You can also obtain alpha-linolenic acid (ALA), another Omega-3 fatty acid from plant-based foods like flaxseed, canola oil, soybeans, and walnuts. [3] Unfortunately, the body poorly absorbs ALA so much of it passes through the body with minimal benefit.

Vegetarian Bodybuilding – Sample Meal Plans

The diets laid out below provide a framework to reach your muscle building or fat loss goals without animal flesh, fish, or poultry. These diets are designed for a lacto-ovo vegetarian since they include both eggs and dairy products. If you do not have or do not like the taste of one of the foods below then feel free to swap it with a comparable option.

The meal plans below are based on a 180-pound male with the goal of consuming at least one gram of protein and 0.4 grams of fat per pound of bodyweight. The remaining calories come from a mixture of high quality carbohydrates, protein, and fat.

Sample 3,200 Calorie Diet for Adding Mass

Breakfast

  • 1 cup of 2% milk fat Greek Yogurt
  • ½ cup of granola
  • 1 cup of sliced pineapple
  • 1 cup of soy milk

Mid-Morning Snack

  • 1 cup of carrot strips
  • 1 tablespoon of ranch dressing
  • 1 ounce of almonds
  • 2 large hardboiled eggs

Lunch

  • 1 cup of cooked quinoa
  • ½ cup of cooked black beans
  • 6 ounces of tofu
  • 1 cup of roasted tomatoes

Pre-Workout Snack

  • 1 scoop of egg white protein powder
  • 2 tablespoons of cashew butter
  • 1 large red delicious apple
  • 1 cup of toasted oat cereal

Post-Workout Shake

  • 2 scoops of soy protein powder
  • 1 cup of 3.25% milk fat cow’s milk
  • Creatine

Dinner

  • 1 large (6.5-inch diameter) whole wheat pita bread
  • 3 tablespoons of hummus
  • 4 ounces of cooked tempeh
  • 1 cup of roasted sweet potatoes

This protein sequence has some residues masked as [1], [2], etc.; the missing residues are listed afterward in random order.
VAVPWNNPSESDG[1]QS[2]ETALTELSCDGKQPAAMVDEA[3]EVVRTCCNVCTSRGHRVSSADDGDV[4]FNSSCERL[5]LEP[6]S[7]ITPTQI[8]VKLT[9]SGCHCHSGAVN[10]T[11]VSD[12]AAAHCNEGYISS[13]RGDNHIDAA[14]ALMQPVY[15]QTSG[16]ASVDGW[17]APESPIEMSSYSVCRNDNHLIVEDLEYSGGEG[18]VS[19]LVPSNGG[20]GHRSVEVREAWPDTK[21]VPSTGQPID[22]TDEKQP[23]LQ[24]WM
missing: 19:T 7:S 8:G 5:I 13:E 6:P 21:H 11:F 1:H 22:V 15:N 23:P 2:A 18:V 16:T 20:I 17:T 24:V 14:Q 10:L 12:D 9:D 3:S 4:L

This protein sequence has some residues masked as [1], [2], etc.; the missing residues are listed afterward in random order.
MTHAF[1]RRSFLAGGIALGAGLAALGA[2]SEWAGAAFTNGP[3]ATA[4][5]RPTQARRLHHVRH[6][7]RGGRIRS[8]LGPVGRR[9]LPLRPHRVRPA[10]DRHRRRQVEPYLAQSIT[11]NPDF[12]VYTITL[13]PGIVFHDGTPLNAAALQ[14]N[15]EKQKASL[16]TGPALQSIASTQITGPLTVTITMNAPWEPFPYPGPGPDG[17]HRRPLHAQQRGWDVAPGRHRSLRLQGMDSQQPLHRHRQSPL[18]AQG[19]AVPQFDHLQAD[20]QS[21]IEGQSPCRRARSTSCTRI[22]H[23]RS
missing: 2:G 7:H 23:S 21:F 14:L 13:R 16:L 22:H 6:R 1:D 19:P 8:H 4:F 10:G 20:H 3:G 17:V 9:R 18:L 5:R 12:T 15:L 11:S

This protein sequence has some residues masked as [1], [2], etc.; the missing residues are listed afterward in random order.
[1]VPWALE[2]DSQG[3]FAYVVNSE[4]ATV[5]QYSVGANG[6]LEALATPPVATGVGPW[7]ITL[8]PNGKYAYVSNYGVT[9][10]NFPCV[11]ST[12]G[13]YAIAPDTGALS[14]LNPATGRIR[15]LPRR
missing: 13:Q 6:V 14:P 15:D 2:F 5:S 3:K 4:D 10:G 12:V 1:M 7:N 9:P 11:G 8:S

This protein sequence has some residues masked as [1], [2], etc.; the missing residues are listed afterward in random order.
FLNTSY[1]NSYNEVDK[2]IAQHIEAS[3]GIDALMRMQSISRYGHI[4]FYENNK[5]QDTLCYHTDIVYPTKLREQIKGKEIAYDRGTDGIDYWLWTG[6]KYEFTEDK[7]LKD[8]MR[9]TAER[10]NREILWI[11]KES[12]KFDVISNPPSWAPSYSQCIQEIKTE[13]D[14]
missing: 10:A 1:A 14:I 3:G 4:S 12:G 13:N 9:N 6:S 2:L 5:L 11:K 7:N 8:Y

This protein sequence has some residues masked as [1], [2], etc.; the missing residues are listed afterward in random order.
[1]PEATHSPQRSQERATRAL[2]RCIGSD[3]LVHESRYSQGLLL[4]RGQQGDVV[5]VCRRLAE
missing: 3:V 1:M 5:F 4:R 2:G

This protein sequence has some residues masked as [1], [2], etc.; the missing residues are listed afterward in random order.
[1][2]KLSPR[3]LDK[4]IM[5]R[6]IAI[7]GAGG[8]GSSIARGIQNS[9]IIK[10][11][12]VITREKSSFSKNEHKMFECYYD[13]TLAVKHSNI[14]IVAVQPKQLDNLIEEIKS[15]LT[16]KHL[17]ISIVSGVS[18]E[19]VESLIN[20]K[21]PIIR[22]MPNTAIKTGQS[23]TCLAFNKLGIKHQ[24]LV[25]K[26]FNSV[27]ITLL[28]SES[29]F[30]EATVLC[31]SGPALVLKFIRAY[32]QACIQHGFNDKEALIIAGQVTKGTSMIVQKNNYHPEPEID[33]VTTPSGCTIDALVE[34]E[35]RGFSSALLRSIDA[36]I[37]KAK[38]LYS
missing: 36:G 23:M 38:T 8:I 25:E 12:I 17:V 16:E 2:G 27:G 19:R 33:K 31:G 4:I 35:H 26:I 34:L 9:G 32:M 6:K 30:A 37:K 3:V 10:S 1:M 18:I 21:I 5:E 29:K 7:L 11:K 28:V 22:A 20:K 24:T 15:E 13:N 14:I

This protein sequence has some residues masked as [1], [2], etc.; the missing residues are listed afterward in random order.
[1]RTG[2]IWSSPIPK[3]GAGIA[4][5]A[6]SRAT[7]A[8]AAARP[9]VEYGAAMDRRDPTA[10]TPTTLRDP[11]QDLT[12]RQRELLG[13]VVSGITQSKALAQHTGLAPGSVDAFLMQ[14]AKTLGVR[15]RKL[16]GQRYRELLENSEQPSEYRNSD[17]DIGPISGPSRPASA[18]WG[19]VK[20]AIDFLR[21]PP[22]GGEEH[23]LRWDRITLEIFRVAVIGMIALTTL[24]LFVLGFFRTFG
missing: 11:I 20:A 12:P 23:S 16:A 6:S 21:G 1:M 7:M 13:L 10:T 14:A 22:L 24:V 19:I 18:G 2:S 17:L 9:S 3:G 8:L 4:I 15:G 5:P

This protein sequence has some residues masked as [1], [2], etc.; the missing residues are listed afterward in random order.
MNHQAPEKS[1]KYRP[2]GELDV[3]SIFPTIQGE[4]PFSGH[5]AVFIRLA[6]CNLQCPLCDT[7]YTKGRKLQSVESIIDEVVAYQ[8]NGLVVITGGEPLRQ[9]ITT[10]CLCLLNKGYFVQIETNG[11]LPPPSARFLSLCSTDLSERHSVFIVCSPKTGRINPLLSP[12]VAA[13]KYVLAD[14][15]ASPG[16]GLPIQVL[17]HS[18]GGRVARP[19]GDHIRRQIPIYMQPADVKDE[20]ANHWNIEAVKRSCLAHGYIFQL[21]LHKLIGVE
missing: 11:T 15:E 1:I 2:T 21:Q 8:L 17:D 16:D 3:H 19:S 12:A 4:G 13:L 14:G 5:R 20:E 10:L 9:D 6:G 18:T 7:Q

• 2 cups of steamed broccoli

Totals: 3,200 calories, 222 grams of protein, 338 grams of carbohydrates, 120 grams of fat, 60 grams of fiber

Vegetarian Bodybuilding

Sample 1,800 Calorie Diet for Losing Fat

Breakfast

  • 1 cup of 1% milkfat cottage cheese
  • 1 cup of blueberries
  • 8 ounces of soy milk
  • 2 tablespoons of flax seeds

Lunch

  • 2 cups of spinach
  • 1 ounce of feta cheese
  • 3 ounces of tempeh
  • 2 large hardboiled eggs
  • 3 tablespoons of raspberry balsamic vinegar dressing

Pre-Workout Snack

  • 1 tablespoon of almond butter
  • 1 scoop of egg white protein powder
  • 1 cup of sliced strawberries

Post-Workout Shake

  • 2 scoops of soy protein powder
  • Creatine

Dinner

  • 8 ounces of tofu
  • 1 cup of chopped red peppers
  • ¼ cup of chopped onions
  • 1 cup of cooked rice
  • Soy sauce to taste

Totals: 1,800 calories, 180 grams of protein, 151 grams of carbohydrates, 73 grams of fat, and 25 grams of fiber

References

1) “Vegetarian Diet.” MedlinePlus, U.S. National Library of Medicine, 15 Feb. 2017, medlineplus.gov/vegetariandiet.html. Accessed Mar. 2017.
2) “Vegetarian diet: How to get the best nutrition.” Nutrition and Healthy Eating, Mayo Clinic, 2017, Accessed Mar. 2017.
3) “Vegetarianism in a Nutshell.” The Vegetarian Resource Group (VRG), 2017, www.vrg.org/nutshell/nutshell.htm. Accessed Mar. 2017.
4) Ludlow, Nick. “10 Zinc-Rich Foods You Should Be Eating Now.” Tiger Fitness, 2016, Accessed Mar. 2017.
5) Axe, Josh. “Top 10 Vitamin B12 Foods.” Dr. Axe, 2017, Accessed Mar. 2017.

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Name: Nick Ludlow

Bio: When it comes to fitness I enjoy reading about historic weight lifters, non-conventional weightlifting approaches, nutritional protocols, and the science behind supplements.